Confidence in Transition

Tuesday, 08 November 2011 19:48

One of the greatest challenges that I face in my professional career today is finding and maintaining self-confidence. After years of struggling to meet the increasingly impossible standards of excellence in an institutionalized system of learning and work (also known as academia), my confidence is still, at times, shaky. Finishing my PhD while poor and chronically ill was an exercise in endurance (both mentally and physically). I emerged from academia feeling deeply disenfranchised with the university and doubting my ability to make the right decisions for myself. The years of failed grant applications, combined with my feelings of academic isolation, resulted in a level of self-confidence that wobbled at even a hint of perceived failure or unexpected difficulty. While I am secure in my abilities most days, there are still stretches of time where my confidence is merely a thin veneer on a sea of uncertainty and self-doubt.

I haven’t really been aware at how deeply my self-confidence had been shaken and misshaped by my time in academia. My self-doubt and uncertainty quietly crept into all aspects of my life. Last week, I was in the process of buying a membership to the SFRA and I had stopped myself, thinking “I should ask Andrew (my partner) first.” It suddenly struck me how ridiculous and unnecessary that was – I had been asking for permission for so many small things. I finally appreciated Andrew’s numerous pleas to stop asking him if I could put cereal/cookies/fruit/etc. in our cart at the grocery store. I had been embarrassing the man for months on end – it really doesn’t look good when an adult woman asks the man she’s with if she can get a loaf of bread.

I realized that I had unconsciously transferred the authority of the university system to my partner (and yes, the feminist-me is completely weirded out by that!). Without the comforting rules and procedures of higher education, I was searching for someone/something else to fill that role for me. Part of the reason why I am so happy now as an independent academic is because I don’t have to check with anybody else about what I’m doing – there are no proposals or meetings about my research and what I want to do with it. I like that freedom, but it is still sometimes scary to actually carry out. While I no longer have to organize committee meetings, I also don’t have a set group of mentors either.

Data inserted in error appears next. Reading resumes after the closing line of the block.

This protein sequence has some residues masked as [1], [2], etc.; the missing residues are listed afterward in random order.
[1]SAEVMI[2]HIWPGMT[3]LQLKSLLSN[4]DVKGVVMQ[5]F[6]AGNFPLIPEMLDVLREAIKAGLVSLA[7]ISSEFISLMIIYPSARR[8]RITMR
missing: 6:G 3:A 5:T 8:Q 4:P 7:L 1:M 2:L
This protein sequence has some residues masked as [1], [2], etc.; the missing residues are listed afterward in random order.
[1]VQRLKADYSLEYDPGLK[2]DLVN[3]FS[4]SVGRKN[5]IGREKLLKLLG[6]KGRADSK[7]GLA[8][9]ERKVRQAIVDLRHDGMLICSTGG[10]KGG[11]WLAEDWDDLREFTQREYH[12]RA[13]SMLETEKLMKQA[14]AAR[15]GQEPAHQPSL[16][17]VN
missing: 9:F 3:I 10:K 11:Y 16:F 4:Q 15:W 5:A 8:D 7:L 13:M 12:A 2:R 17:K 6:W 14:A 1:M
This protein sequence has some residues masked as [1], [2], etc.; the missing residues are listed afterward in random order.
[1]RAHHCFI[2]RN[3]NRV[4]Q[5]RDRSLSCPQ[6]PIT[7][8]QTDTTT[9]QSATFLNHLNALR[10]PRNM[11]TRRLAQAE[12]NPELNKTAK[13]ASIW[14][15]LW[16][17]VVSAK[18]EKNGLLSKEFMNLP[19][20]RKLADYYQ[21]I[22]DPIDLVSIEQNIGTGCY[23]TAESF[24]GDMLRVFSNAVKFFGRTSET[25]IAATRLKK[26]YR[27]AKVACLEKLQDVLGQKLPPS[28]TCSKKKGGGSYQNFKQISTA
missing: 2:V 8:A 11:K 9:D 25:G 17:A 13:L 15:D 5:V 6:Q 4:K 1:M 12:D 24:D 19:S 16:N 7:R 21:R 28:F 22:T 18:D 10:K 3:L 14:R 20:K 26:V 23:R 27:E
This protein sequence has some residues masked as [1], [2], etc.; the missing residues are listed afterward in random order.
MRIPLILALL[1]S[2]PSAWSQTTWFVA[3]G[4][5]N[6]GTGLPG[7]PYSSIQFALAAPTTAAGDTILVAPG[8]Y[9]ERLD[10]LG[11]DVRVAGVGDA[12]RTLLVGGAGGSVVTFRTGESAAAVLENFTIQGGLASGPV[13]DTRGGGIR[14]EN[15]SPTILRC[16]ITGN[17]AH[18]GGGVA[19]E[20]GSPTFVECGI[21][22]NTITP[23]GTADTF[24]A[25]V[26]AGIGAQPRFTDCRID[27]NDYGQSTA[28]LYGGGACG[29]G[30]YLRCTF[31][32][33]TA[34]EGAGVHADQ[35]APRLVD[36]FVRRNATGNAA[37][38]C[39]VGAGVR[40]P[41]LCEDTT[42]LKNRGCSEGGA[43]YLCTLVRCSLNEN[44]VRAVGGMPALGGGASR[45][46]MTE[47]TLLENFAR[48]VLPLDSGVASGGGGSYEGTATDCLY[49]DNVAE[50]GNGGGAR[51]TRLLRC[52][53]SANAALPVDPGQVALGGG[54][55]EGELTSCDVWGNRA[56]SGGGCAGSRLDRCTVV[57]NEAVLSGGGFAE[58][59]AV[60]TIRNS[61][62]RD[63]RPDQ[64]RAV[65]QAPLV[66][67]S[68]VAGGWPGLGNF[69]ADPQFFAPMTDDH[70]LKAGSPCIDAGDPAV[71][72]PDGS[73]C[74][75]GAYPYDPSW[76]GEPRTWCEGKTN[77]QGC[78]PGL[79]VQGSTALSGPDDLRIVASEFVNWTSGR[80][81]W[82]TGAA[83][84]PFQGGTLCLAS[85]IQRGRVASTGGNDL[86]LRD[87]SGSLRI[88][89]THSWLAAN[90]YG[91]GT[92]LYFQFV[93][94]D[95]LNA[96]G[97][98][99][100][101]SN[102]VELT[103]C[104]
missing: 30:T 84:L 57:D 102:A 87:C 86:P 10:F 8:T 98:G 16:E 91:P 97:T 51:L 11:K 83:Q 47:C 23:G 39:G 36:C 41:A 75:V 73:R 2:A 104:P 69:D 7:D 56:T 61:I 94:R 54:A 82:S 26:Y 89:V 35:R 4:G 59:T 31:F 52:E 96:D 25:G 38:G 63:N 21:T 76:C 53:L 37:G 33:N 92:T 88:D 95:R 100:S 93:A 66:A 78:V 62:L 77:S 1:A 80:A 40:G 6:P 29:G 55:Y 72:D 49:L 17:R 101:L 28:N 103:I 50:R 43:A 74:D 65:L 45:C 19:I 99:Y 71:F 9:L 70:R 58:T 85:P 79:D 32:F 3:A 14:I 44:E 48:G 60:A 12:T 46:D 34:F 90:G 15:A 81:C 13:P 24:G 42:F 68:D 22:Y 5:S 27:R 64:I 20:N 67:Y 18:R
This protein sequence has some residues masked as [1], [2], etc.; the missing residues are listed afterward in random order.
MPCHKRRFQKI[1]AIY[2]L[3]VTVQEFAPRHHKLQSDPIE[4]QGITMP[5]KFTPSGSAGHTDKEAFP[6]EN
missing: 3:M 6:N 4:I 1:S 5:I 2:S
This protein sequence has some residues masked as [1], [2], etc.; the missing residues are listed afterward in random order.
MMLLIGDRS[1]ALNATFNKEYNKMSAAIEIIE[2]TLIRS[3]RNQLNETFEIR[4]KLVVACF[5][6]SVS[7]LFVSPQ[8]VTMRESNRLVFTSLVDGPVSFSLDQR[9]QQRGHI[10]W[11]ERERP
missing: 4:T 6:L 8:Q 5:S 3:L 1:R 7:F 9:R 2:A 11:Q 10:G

Working for myself, then, has been a completely new challenge that has required me to reflect on not only how I work, but, more importantly, how I see myself as a worker. I always have thought of myself as strongly independent, but now that I am outside of an organized work community, I can see how much I have relied on other people to direct me (from simply meeting deadlines to figuring out a work schedule). Relearning to think of myself as an autonomous individual from the academy is a long and on-going process. For at least six months after my defense and submission, I thought of myself as a “new PhD.” When asked what I was doing now that I was done with my studies, I answered, “well, I just finished my PhD, so ….” Not much followed those initial words. In the sense that a good deal of my life revolved around the PhD process in work and social spheres, I was the PhD. I certainly am not unique in this case, but I haven’t found a lot of other people talking about this ego encompassing (eclipsing?) aspect of being in academia.

I have largely rebuilt my self-confidence and every week I get better at celebrating the small successes that indicate I am indeed on the right track. My partner is happier now that we can go grocery shopping without strangers giving him the side-eye and I am far more willing to venture into unfamiliar work territories. I think that the hardest part of transitioning away from academia has been having to reconceptualize what constitutes work and success – and, if the past few months are any indication, I’m doing just fine on my own. Now to work on patience ...

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